Freya Ridings: Freya Ridings

Music Reviews Freya Ridings
Freya Ridings: Freya Ridings

Once every few years, a commanding new voice starts to sound like it’s everywhere, cropping up in coffee shops, indie movies, and music blog “discovery” lists. These voices make you stop talking or typing and just listen, trying to feel out the quirks and contours that make it new. In 2008, Florence Welch shook the earth with her vibrato on “Kiss With a Fist;” in 2012, Brittany Howard’s emotive rasp lit up South By Southwest as her band Alabama Shakes introduced “Hold On.” Perhaps the paradigmatic twenty-first-century example would be Adele’s raw, occasionally imperfect belt, which rocketed the singer from the depths of MySpace to superstardom in just a few years. We are, perhaps, overdue for another one of these—not just a competent, pleasing voice as most successful singers possess, but rather an assertive presence that grabs you by the shoulders and gives you a good shake.

Building on the success of her first single “Lost Without You” in the U.K., Freya Ridings seems poised to further this lineage if she can capture appeal beyond her home country. A piano ballad with a simple, repetitive chord structure, the song might have languished at the bottom of Indie and Adult Contemporary charts had it been sung by someone else. Instead, thanks to Ridings’ striking vocal instrument, “Lost Without You” became one of 2018’s top 20 most downloaded songs in the U.K. and the biggest hit from a new British female artist—not bad for a track with no beat. Ridings’ vocal melodies shape-shift between a falsetto as delicate as a Fabergé egg and a lower register as round and sturdy as the hull of a ship. She dexterously traverses this range, making every modulation look easy and every note sound resonant and pure.

The singer-songwriter’s debut LP, Freya Ridings, combines six previously released singles and six new offerings. Ridings showcases the fact that she’s written all 12 songs herself, collaborating along the way with in-demand producer Greg Kurstin (Sia, Maggie Rogers, Adele) and others. Ridings’ admirable creative control gives the album a cohesive tone and thematic scope, but it also permits stretches of repetition and the occasional cliché. Though she explores heartbreak and longing by probing surprisingly dark corners of her psyche, the album’s steadiness of vision renders the product of that exploration somewhat monochrome.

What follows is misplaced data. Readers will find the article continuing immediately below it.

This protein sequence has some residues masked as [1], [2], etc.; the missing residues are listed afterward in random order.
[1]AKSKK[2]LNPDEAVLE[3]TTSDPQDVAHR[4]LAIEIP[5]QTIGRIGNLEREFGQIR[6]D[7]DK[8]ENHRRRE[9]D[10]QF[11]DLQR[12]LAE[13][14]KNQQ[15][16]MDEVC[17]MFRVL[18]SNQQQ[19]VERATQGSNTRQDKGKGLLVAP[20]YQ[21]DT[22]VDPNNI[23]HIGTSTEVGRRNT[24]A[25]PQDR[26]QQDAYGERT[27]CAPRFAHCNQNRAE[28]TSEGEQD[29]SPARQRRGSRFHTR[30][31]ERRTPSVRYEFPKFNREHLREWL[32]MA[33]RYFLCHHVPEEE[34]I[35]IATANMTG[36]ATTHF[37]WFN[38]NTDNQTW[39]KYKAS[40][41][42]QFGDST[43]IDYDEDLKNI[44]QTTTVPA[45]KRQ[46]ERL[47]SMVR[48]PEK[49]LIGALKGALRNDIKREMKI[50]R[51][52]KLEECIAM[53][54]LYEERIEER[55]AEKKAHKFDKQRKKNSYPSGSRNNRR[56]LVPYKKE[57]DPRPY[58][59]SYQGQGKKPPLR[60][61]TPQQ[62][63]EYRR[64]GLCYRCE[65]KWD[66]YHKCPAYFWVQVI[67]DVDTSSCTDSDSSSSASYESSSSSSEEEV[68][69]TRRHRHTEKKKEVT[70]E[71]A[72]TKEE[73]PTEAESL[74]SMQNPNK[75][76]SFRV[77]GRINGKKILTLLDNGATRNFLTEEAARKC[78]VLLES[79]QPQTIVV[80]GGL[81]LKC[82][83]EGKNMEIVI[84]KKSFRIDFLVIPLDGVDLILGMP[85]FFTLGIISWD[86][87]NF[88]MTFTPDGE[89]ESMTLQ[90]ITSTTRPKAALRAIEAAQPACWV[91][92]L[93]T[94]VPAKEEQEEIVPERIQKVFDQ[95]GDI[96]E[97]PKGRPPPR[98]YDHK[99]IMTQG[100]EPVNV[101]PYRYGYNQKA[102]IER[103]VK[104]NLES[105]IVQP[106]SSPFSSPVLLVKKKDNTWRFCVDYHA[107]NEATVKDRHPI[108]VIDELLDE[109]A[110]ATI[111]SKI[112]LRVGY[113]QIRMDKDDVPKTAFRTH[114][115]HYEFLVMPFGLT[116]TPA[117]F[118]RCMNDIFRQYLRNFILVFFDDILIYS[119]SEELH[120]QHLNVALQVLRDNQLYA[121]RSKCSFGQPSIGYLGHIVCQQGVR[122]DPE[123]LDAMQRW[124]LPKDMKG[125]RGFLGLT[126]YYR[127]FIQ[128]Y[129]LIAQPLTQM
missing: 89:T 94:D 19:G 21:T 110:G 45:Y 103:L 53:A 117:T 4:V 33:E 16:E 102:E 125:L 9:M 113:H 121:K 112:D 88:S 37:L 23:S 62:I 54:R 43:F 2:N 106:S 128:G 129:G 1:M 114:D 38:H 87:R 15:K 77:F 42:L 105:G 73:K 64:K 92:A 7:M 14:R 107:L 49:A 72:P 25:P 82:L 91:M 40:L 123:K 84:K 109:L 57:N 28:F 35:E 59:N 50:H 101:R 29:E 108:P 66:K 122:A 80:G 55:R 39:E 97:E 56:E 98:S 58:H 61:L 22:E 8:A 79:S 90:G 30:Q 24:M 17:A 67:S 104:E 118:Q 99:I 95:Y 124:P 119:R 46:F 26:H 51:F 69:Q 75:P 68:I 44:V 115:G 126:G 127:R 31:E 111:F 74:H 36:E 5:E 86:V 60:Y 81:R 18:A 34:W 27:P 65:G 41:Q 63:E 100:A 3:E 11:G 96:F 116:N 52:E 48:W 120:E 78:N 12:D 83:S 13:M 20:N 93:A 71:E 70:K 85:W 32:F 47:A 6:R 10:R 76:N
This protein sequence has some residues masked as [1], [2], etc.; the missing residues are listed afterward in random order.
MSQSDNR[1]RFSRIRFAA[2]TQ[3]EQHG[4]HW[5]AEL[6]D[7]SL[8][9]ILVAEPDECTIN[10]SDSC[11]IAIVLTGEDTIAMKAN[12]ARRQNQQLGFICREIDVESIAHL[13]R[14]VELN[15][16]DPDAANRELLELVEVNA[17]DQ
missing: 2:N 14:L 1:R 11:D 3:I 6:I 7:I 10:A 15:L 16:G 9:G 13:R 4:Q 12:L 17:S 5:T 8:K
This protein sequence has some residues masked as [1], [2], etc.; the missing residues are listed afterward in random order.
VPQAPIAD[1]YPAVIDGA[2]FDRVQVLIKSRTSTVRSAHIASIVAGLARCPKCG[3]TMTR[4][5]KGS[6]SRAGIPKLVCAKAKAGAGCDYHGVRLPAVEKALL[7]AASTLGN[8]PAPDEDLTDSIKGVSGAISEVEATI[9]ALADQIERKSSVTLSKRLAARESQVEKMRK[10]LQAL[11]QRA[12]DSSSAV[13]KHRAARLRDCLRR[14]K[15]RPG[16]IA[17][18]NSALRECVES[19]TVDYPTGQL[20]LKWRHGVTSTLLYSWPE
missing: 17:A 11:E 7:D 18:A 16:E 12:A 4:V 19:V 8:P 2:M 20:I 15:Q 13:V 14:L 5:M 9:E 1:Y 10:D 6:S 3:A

Freya Ridings includes a mix of sedate, minimalist ballads and pop songs that build volume around Ridings’ voice and piano with copious strings, backup harmonies, drums, and handclaps. The album’s standout tracks select the best elements from both of these strands and braid them together with ease. Opener “Poison” greets the listener with a coy fake-out: Ridings begins with a delicate piano melody hinting at a somber, stripped-down track in the vein of “Lost Without You,” but after a suspended chord at the end of the first verse, the track exhales into a tantrum of thudding drums, anxious string bowing, and dramatic keyboard chords. The song hints at Ridings’ lyrical preoccupations, gender-flipping a Twilight-style vampire infatuation with lines like “Just one more drop / Then I will stop.”

In Ridings’ songs, love is torture, and crushing on someone is a form of noble suffering. Motifs of fire and blood run through her lyrics, conjuring a gothic atmosphere that draws the listener in but also makes the songs start to feel predictable. “Castles” and “Love Is Fire” create upbeat self-empowerment anthems out of this intensity, while “Blackout” and “Ultraviolet” find Ridings in her comfort zone, dwelling in romantic angst at the piano. By the time the listener arrives at the album’s final two tracks, “Elephant” and “Wishbone,” the central analogies begin to sound a bit silly: Ridings sings, “I don’t forget, like an elephant / You’re imprinted on my heart” and wishes for her beloved with “every wishbone I break / Every candle on every cake.”

Although Freya Ridings suggests room for growth, it also hints at the artist’s willingness to tread new ground, even if it feels a bit shaky at first. The striking “Holy Water” suggests an instinct for stylistic experimentation that remains latent on some of the album’s more monotonous tracks. With handclaps, tambourine shakes, and energetic backing vocals, the song references religious revival music to conjure a satanic vision of romantic obsession: “You keep me holding on / To the devil that I love in you.” In her live shows, Ridings invites her audience to participate by teaching them the backing parts, thus breaking the intensely internal frame that contains most of her songs. These occasional moments of willful discomfort—for audiences rarely excel at harmonizing with a professional singer—suggest that Ridings may be able to activate the staying power of other musicians with distinctive voices. She possesses plenty of innate talent but, equally as important, a willingness to take risks that are necessary for creative evolution.

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